Mark S: And just as a side note, we’ve got tons of podcasts about this process. Lots of articles. It’s easy.

Marc V: Oh, yeah. So, listen to those. It might be some very simple and obvious ones. Youth sports. You do work for a Little League. Okay, well there’s also five other sports that they do at that park. Can you meet any other people? There’s also ten more parks in your area.

Mark S: Yeah. So first, define your niche. If I looked at your store or your craft room, or whatever it is, and I see one toy, one t-shirt, one pillow, one Christmas, one sports, one -. You know, if you are kind of scattered like that, because you’ve been taking in orders from anyone that will ask, then this is the time.

What are you good at? What do you want to do? What kind of people do you know? Make that your niche market, and that’s your specific kind of tagline market.

Marc V: Yeah. You might make apparel for small businesses, like uniforms or polo shirts that salespeople wear, or whatever it might be. You might do youth sports. You might do schools.

Mark S: You could do bling shirts for moms.

Marc V: Yeah. Bling also goes along with dance and cheer. It could be for motorcycles. It could be for cars and car racing clubs. It could be for boat enthusiasts.

Mark S: You could also start with like an ideal person. Like “Everything that I make is for 16-year-old boys,” or “Everything I do is for girls between seven and 12, and what they do.”

Marc V: New moms.

Mark S: New moms, or it’s bikers. We’ve got tons of customers who make a living doing patches and things like that for bikers. Whatever that is, this is kind of define your niche. And then, just like Marc said, you’re going to try to amplify that.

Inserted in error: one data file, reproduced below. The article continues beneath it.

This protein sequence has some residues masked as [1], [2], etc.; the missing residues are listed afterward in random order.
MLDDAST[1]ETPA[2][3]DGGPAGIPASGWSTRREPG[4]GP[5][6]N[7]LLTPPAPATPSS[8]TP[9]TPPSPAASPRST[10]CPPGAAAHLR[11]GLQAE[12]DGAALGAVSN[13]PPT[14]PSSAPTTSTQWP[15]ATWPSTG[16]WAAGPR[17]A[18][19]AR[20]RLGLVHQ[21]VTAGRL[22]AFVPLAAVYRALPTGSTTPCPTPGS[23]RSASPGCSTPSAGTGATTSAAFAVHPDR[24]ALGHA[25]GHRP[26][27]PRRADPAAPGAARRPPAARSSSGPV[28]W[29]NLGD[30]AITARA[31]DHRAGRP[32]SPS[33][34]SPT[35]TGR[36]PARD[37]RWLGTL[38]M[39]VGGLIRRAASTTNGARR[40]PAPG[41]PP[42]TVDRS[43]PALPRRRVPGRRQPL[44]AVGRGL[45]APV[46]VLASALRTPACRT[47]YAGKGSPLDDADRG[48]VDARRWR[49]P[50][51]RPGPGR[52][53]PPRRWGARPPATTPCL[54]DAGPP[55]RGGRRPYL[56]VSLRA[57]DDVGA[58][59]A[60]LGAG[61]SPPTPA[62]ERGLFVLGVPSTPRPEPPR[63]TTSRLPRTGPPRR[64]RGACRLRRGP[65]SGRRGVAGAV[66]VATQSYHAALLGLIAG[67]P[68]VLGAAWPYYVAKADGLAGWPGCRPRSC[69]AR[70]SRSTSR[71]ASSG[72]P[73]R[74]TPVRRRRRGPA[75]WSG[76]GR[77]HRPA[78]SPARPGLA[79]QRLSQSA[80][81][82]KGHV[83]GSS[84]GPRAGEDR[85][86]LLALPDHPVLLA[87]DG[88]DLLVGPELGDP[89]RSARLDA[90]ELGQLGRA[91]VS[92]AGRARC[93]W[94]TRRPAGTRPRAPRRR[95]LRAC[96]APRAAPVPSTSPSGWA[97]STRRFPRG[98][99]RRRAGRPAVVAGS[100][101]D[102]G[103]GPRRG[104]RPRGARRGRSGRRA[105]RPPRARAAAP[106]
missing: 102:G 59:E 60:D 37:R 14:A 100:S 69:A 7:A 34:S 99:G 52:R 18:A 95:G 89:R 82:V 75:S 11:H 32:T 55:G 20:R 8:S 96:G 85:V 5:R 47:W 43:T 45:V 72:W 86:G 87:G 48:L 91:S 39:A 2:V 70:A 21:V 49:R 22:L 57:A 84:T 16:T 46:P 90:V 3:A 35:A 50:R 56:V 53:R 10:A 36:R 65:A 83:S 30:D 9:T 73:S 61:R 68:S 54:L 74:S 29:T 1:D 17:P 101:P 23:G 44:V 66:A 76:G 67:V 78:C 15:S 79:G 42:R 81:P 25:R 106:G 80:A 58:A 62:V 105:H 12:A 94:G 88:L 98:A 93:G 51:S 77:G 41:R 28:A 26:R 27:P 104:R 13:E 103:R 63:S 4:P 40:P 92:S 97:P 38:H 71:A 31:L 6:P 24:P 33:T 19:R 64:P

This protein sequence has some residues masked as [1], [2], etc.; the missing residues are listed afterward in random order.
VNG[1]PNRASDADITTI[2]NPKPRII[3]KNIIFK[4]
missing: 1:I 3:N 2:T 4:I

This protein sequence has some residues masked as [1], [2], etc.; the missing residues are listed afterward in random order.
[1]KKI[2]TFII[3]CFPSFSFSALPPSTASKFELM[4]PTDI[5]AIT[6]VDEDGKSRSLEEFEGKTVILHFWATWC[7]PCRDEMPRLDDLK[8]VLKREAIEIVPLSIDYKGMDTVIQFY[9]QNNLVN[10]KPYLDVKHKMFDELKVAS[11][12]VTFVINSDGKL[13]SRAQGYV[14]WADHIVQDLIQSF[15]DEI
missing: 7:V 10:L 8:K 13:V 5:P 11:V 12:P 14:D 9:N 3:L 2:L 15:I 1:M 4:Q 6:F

“Oh, wow! I’ve got four or five girls at dance teams and cheer organizations that I do stuff for. So, let me go to other dance teams and cheer. Let me make sure that all of their friends know where they got their shirts. Let me talk to other people that are in the dance and cheer business, about whether or not I can do shirts for them.”

Marc V: And the purpose of this niche is so you can focus everything that you’re going to do with your business on that. It doesn’t mean that if you do sports, and a plumbing company comes to you and says “Hey, can you make uniform shirts?”, you turn it away. That’s not defining that specifically. That’s a different part of your business.

It’s about focusing everything on it. So, if you’re going to do things for small businesses in your area, that means that the way that you sell is going to be going to those businesses. You’re probably going to want to dress appropriately for a small business.

The marketing materials you’re going to hand out, your flyers and brochures are going to kind of have that corporate look.

Mark S: And here’s why that’s good. Here’s why it’s a good thing to actually do that. It’s because in any one of those examples, you want someone that is your ideal customer to come to your Facebook page, or come to your website, or talk to your other customers, and see themselves.